North Carolina's debate over abstinence-based sex education in public schools smolders on like an underground fire -- ready to flame when events bring it to the surface.
The most recent spark came with news that Sen. John McCain's vice presidential choice, Gov. Sarah Palin of Alaska, has a pregnant 17-year-old daughter. Palin has spoken out for the abstinence-based approach, which is backed by President Bush and taught in most North Carolina counties, including Wake, as the only sex education allowed.
Prompted by the Palin case, conversations about sex education this week have highlighted the issue's polarizing effect. Christian activists continue to support the abstinence method, saying that high-profile cases such as the Palins' don't mean the approach should be changed.
"You don't make things better by lowering the standard," said the Rev. Mark Creech, executive director of the Christian Action League of North Carolina. He said sex outside marriage should be discouraged, just like any other risky behavior, including drug use, drunken driving, smoking and fighting.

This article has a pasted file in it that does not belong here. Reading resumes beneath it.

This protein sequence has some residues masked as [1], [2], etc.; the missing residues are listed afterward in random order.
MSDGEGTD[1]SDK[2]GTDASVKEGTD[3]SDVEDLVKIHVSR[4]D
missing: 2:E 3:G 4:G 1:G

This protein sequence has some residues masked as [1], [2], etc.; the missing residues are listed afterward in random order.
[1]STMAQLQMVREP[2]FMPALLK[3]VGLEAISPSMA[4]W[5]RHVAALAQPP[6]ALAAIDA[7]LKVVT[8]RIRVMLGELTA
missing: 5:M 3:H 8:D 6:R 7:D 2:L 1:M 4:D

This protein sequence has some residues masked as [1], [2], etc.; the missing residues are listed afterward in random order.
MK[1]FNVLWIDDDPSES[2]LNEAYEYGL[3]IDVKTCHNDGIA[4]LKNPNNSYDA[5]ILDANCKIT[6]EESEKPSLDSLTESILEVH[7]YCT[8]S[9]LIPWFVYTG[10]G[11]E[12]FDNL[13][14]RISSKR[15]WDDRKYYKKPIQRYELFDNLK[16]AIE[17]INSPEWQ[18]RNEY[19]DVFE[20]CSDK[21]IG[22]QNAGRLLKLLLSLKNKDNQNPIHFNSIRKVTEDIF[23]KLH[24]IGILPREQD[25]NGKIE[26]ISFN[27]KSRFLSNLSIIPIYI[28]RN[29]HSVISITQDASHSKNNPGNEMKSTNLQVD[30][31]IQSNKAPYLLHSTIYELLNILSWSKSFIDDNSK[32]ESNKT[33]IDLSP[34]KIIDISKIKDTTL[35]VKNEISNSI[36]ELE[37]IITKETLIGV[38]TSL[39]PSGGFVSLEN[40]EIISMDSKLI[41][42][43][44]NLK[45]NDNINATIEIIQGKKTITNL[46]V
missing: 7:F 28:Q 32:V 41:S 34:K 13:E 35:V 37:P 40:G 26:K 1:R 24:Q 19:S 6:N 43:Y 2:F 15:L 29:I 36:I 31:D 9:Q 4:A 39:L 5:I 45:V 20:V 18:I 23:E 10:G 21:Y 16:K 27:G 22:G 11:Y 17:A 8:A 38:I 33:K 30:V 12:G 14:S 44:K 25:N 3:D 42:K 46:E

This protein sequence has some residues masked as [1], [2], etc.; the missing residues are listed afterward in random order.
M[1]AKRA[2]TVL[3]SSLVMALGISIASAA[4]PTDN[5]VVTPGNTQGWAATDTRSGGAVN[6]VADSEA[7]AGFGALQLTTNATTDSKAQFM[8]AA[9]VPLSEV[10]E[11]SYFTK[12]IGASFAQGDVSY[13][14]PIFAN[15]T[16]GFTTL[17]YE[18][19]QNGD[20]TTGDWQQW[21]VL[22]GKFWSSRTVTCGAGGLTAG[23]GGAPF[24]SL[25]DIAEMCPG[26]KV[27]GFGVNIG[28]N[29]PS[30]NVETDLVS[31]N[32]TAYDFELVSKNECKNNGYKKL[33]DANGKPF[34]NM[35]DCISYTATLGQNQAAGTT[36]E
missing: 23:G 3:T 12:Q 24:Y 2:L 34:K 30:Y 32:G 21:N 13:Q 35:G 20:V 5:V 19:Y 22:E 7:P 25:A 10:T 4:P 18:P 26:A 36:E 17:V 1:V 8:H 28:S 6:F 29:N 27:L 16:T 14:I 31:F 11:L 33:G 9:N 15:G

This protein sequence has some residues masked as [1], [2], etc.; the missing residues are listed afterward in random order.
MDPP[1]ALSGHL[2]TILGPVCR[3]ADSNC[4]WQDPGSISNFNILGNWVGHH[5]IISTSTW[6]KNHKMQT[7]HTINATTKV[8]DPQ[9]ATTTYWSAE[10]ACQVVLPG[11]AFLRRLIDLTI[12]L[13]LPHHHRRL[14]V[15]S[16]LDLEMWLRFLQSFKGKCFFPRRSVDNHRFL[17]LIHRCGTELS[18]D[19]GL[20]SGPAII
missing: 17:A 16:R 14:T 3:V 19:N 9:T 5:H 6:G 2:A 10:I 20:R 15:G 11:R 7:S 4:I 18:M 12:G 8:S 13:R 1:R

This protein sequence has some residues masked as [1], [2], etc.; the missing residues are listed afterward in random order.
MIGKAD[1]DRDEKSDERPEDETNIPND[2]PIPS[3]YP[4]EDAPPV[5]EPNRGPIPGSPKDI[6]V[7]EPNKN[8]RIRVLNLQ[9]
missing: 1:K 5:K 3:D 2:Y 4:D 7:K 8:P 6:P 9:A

Others, including a state public-health task force, have pushed to add more detailed information about contraceptives to the abstinence-based course. Earlier this year, a bill in the state legislature would have allowed local school boards to add topics, including the use of contraceptives, without the public hearings that have stalled comprehensive sex education in several counties. The bill made headway and will likely re-emerge when legislators return in January.
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